Ministers are urging SMEs to make a plan for Brexit as the deadline approaches.
The third survey on SME attitudes towards Brexit from the Department of Business, Enterprise and Innovation has been published.
The survey, carried out by Behaviours & Attitudes for the department in June 2018, shows that more than two out of five businesses strongly impacted by the changes ahead now have a plan in place. This is a major improvement on this time last year.
More companies need to start planning for Brexit
28pc of the 548 businesses surveyed in total have a plan in place. 44pc of businesses that will particularly feel the impact of Brexit have a plan in place, with Minister for Business, Enterprise and Innovation Heather Humphreys, TD, urging the remaining companies to begin creating a strategy.
General awareness of what the implications of the deal may be is also on the up. 42pc of those surveyed have been engaging with some form of Brexit information resource. This includes engaging with their business representative bodies, attending a Brexit roadshow or information session, or availing of Brexit supports provided by State bodies.
13pc of firms have taken some mitigating action to address their Brexit challenges. These include changing the source of raw materials and market diversification.
SMEs need to understand the challenges ahead
The survey found that approximately half of surveyed SMEs have a good understanding of at least one of the challenges they face. The main four outlined by the survey are tariffs, customs, regulatory standards and sales restrictions. The level of understanding of all four challenges is low, at just 22pc in general and 15pc for exporting SMEs.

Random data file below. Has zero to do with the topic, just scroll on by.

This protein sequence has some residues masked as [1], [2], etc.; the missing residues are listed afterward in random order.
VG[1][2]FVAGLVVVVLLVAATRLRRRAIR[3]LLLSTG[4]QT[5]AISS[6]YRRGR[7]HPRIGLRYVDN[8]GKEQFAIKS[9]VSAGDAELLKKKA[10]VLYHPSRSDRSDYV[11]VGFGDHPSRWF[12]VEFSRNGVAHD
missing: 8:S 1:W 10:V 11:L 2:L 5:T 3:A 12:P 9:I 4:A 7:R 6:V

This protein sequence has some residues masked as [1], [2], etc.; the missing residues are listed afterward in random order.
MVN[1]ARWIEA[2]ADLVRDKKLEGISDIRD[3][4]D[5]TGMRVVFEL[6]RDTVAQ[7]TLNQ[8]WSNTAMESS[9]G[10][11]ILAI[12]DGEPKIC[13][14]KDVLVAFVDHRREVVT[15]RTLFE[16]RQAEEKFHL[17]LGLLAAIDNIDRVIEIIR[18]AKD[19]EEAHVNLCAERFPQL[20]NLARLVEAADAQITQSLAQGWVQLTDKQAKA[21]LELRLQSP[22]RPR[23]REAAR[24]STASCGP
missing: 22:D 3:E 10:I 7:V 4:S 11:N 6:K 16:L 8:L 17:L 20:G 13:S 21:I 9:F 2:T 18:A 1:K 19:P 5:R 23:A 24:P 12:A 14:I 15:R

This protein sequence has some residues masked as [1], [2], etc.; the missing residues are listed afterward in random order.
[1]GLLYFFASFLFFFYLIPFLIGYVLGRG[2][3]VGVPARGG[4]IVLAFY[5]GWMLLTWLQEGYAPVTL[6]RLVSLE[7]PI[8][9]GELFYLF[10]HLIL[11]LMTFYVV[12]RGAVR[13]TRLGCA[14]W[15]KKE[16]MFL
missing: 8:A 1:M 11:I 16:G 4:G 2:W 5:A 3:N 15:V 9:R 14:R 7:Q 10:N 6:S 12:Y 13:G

Humphreys said: “This latest survey shows a marked increase in the number of impacted businesses preparing for change, which is both encouraging and welcome. With six months to go to Brexit, many businesses are taking the first important steps of gathering information and developing contingency plans. Many others are already taking actions with their suppliers and customers to build resilience, whatever the outcome of Brexit negotiations.”
Minister for Trade, Employment, Business, EU Digital Single Market and Data Protection Pat Breen, TD, highlighted the wide range of supports available to businesses ahead of the UK’s exit from the EU. He said: “Government departments, enterprise agencies and regulatory bodies all have dedicated resources available to help business identify the key risk areas for business, and on the practical preparatory actions that can be taken over the coming months.”
Humphreys put the message simply: “The Government is here to help.” She added that her department is currently working on developing an investment loan scheme, which would offer long-term loans to businesses for strategic investment in a post-Brexit climate.